Quite simply, Encarnacion will have more chances to hit better pitches with more men on base. He puts the ball in play almost 70% of the time, so it's just a matter of math to realize Encarnacion's potential in 2013.
But perhaps the most telling stat regarding Encarnacion's 2012 season is the fact that he set all these career-highs with a significant drop in his batting-average-on-balls-in-play. If you trust statistical trends, then its very reasonable to expect Edwin Encarnacion to increase his .280 batting average and improve on his impressive 2012.
Projected Stat-Line: .292 AVG / 44 HR / 125 RBI / 1.025 OPS
In a search for "picture of consistency", somehow Mark Buehrle came up.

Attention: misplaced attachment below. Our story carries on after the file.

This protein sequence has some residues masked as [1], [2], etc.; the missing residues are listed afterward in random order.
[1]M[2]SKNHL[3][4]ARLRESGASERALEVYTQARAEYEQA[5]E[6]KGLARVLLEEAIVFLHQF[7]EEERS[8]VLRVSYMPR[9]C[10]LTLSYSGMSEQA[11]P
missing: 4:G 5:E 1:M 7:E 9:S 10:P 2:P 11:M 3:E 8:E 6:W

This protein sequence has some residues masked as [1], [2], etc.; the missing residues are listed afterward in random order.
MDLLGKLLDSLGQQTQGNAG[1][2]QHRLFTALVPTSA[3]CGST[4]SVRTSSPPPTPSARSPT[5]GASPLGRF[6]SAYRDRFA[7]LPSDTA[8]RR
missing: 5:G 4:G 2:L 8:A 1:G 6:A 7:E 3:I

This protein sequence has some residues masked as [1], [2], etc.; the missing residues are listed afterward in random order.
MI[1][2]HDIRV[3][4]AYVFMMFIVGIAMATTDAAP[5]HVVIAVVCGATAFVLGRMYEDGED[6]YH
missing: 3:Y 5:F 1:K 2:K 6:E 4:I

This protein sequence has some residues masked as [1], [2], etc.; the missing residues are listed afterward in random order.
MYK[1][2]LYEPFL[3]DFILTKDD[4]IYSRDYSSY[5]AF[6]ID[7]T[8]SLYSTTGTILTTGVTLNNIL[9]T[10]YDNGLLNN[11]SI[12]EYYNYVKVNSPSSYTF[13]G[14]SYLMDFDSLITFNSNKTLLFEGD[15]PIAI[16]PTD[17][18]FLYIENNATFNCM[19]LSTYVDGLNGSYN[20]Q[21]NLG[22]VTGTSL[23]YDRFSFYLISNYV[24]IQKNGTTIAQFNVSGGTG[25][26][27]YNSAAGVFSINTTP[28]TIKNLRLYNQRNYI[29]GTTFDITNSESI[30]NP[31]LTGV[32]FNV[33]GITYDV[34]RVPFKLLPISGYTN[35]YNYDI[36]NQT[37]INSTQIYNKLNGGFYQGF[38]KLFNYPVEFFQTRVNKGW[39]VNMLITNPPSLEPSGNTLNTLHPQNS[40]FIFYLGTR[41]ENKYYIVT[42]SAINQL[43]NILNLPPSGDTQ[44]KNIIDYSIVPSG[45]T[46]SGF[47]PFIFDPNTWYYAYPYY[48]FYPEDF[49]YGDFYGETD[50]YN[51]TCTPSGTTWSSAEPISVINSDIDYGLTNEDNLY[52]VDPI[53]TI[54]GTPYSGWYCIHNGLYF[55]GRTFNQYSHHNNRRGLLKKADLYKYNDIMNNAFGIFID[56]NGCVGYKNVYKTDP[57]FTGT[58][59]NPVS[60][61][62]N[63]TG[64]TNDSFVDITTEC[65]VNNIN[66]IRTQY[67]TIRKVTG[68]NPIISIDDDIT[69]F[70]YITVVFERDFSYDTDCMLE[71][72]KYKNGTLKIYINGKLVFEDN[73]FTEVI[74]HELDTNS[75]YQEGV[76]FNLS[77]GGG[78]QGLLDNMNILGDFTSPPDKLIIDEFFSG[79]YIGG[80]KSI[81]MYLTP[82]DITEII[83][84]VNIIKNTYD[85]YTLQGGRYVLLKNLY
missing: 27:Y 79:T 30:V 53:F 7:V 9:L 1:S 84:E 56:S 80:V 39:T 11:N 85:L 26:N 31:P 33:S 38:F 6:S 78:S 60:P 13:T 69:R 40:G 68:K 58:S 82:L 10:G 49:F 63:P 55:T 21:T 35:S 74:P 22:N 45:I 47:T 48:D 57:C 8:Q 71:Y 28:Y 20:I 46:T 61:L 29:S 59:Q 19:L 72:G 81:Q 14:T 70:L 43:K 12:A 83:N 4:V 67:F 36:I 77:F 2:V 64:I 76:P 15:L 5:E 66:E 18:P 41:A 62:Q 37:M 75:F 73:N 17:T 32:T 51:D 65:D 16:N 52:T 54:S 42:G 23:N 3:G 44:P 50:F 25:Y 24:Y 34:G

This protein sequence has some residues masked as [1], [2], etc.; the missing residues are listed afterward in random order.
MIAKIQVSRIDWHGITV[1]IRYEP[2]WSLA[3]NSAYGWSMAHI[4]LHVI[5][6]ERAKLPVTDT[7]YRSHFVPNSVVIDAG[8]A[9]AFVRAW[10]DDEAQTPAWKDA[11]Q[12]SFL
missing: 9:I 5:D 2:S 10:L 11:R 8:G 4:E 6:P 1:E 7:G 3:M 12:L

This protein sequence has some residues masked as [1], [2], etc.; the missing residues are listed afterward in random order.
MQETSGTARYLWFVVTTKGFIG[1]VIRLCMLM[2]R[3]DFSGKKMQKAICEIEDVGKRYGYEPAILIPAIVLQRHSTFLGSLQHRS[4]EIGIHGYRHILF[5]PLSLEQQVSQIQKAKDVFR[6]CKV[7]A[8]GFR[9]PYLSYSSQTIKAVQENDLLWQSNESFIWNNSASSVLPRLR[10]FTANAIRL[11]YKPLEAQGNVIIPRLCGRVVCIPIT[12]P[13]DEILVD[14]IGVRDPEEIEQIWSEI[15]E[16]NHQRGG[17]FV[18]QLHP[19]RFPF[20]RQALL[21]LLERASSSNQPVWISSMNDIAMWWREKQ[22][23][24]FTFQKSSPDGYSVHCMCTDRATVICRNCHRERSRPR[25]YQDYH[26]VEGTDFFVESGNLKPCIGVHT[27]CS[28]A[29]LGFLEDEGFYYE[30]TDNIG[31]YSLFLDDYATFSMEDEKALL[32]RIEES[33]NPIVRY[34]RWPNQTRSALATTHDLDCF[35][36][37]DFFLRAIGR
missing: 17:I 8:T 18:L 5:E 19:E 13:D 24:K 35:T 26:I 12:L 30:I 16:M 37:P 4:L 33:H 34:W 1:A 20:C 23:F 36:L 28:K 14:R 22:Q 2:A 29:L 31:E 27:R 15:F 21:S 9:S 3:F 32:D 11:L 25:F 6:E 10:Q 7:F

Avoiding cliches, a look at Buehrle's career numbers shows a remarkable dependability. In 12 full seasons as a Major League starting pitcher, Buehrle has thrown a staggering 2627.2 innings. In an era of Tommy John's, tendinitis, rotator cuffs, and every other shoulder or elbow injury known to man, Buehrle has been untouched.
For whatever reason, he's been able to start over 30 games in every year of his career. It's actually quite unbelievable that Buehrle hasn't received more credit for being so consistent. Those types of numbers simply don't happen anymore.
Yes, despite his spectacular years in 2004 and 2005, Buerhle hasn't exactly been an "ace", posting above average ERAs and WHIPs.
But Jays fans, and any baseball fan for that matter, will take a consistent above-average starter. That's why Buehrle cashed in last off-season, and that's why he should be considered as one of the best pitchers of the last decade.
Projected Stat-Line: 209.2 IP / 16-10 / 3.76 ERA